Bleary-Eyed Morning Ethics Warm-Up, 6/21/2019: The Child Endangerment Follies

Abby Sunderland, now and then.

Not awake, don’t expect to be awake…

…any time soon.

1. Where have I been? Yesterday’s 16 hour marathon for the D.C. bar, followed by another three hours bright and early this morning, pretty much have me operating with one-half of my brain tied behind my back while functioning like a lesser Kardashian with a closed head injury. That I got through it all relatively intact is all due to the Ethical Arts Players, my team of brilliant actors who frequently enhance ProEthics programs—in this case, Esther Covington, David Elias and Chris Davenport, who played 10 comic characters in the ethics training video we were shooting, and Paul Morella, who has been portraying Clarence Darrow with me for almost two decades. It was long day and an exhausting day, but thanks to them, a very proud day for ProEthics.

2. Terrific open forum, everyone, and once again, thanks.

3. On child exploitation...Since you asked about my view of children setting “youngest” records doing dangerous things: the opening thread on the forum was sparked Keith Walkers comment,

Yesterday on the Today Show there was a feature on a 10-year-old who just became the youngest person to ever successfully climb El Capitan. I immediately thought of Jack and this blog, wondering what he would think of the parents’ decision to let this happen, since someone who is 10 is clearly too young to understand the potentially deadly ramifications of failure. Several friends agreed with my leanings toward “what on Earth were the parents thinking??”, but some made some good points the other way as well. (The parents were well-trained climbers, were with her the entire climb, clearly professionals, etc. – the girl was surrounded with experience, if that makes a difference in your opinion.)

As several commenters knew or guessed, my position on this kind of thing is fixed, and I have expressed it many times. Like… Continue reading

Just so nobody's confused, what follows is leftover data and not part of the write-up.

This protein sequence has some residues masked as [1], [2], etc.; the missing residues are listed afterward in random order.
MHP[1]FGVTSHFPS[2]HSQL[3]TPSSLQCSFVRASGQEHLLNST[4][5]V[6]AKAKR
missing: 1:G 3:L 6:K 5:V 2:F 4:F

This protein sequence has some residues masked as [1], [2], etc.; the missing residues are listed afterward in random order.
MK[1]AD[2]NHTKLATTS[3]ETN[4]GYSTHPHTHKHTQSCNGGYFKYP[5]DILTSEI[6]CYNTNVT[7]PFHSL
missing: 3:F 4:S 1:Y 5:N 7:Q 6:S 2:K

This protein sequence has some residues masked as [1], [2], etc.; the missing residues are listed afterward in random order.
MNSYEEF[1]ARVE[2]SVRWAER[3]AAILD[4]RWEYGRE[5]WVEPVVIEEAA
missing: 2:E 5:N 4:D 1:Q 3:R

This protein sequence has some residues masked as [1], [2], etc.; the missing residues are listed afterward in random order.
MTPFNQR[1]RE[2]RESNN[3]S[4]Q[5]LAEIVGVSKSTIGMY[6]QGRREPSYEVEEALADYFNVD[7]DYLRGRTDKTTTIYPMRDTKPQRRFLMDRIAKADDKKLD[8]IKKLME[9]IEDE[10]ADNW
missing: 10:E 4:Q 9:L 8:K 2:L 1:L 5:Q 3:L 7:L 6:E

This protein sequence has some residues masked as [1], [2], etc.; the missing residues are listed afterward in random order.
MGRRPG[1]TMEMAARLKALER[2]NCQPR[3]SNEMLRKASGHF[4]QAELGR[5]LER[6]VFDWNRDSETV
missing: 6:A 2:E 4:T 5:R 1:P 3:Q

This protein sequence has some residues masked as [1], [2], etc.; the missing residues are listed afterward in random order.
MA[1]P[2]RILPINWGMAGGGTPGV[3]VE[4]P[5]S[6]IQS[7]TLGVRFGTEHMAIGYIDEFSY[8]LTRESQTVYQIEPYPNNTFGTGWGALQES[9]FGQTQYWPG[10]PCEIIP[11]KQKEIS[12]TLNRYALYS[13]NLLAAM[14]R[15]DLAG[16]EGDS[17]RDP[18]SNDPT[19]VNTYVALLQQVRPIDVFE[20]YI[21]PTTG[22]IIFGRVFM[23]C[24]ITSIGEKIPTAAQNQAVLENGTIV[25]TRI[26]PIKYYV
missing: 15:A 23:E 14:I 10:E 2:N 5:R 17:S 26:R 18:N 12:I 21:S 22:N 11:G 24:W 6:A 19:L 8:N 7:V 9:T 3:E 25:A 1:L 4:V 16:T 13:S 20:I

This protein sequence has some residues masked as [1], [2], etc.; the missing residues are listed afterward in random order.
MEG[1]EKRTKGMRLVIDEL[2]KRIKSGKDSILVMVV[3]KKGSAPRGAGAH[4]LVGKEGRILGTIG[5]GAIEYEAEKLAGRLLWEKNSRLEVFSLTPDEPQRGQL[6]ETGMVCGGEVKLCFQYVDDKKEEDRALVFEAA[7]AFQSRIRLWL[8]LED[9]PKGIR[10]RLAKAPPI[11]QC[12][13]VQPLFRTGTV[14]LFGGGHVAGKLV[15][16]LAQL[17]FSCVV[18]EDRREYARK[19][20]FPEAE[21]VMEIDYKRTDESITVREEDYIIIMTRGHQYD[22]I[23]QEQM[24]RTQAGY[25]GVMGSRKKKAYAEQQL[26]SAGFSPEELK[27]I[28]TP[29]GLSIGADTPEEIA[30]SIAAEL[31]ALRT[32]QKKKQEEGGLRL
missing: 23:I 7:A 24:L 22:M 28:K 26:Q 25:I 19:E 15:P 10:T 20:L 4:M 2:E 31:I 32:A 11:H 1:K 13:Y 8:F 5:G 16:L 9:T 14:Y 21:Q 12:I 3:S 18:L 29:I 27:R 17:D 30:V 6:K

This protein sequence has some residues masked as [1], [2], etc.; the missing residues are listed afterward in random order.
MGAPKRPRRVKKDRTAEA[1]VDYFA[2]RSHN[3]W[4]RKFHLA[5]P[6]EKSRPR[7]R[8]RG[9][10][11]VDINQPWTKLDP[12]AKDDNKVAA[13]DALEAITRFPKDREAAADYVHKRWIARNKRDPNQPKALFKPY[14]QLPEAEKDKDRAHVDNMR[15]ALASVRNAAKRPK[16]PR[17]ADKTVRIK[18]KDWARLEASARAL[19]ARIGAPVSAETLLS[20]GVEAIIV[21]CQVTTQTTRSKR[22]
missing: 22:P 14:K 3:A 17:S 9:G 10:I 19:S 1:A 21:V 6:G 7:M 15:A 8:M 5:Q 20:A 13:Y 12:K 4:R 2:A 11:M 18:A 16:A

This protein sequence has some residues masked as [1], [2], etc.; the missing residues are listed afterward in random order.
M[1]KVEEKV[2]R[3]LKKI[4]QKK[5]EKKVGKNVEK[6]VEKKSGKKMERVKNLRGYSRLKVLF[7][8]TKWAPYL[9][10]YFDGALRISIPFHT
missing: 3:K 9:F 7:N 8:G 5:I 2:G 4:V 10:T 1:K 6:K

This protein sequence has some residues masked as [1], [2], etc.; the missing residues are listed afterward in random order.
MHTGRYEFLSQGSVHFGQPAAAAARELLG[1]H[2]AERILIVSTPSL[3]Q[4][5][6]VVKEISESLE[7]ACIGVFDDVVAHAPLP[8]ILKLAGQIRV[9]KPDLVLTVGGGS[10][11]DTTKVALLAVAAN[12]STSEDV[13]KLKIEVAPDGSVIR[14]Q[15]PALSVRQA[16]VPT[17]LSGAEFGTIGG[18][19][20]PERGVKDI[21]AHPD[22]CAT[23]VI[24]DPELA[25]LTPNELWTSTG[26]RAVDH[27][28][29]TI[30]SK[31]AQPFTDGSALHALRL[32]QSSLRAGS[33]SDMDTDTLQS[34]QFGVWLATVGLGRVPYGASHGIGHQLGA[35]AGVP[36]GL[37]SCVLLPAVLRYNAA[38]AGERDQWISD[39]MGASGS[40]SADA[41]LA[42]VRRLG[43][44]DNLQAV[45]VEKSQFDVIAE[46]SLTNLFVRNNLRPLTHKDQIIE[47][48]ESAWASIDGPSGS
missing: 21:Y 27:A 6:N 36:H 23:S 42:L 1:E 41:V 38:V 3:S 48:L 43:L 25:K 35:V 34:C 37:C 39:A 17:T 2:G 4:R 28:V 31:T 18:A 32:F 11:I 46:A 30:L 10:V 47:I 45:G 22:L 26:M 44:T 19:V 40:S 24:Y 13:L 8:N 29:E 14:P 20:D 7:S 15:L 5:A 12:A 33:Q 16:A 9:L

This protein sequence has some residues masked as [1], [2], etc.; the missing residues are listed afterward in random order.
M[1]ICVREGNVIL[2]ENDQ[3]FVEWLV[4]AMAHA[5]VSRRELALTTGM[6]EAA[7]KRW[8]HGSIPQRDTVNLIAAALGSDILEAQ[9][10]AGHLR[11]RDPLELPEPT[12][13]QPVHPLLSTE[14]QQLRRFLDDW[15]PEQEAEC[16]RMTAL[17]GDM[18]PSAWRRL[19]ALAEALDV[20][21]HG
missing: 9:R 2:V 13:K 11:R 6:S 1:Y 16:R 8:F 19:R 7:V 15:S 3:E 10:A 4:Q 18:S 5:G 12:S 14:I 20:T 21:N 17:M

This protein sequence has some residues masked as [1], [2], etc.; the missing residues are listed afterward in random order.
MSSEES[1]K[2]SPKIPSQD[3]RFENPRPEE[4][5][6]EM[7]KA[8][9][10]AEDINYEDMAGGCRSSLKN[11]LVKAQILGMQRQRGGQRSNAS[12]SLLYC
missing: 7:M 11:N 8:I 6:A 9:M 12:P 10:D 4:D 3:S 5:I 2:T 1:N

When An Ethical Parent Must Veto a Child’s Dream

It looked grim for a while yesterday, when the media was reporting that the sailboat carryingAbby Sunderland, the 16-year old seeking to become the youngest person to circumnavigate the globe solo by sea, had been lost. Now it looks like she may be safe after all, as a rescue of her crippled craft is underway in the Indian Ocean.  That a tragedy may have been averted, however, doesn’t mitigate that unethical abdication of responsible parenting and trust by Abby’s parents that set the stage for a calamity.

Had the ill-conceived adventure ended fatally, it is certain that we would have heard her heart-broken parents eulogize their daughter as intrepid,  courageous and mature beyond her appearance, who lived a full life in her sixteen years, and perished “living her dream.”  All true, but those aren’t the facts that matter.  What matters is that she is a dependent, trusting, sixteen-year old child who desperately needed her older and supposedly wiser parents to say “No. Being the youngest woman to sail around the world is good, living long enough to go to college, have a family, have a career and experience the joys of life over many decades is better. Sorry. It’s too dangerous. When you understand a little bit more about life, you may be capable of deciding when to risk it.”

They failed her, and the fact that she isn’t dead as a result is only luck. Continue reading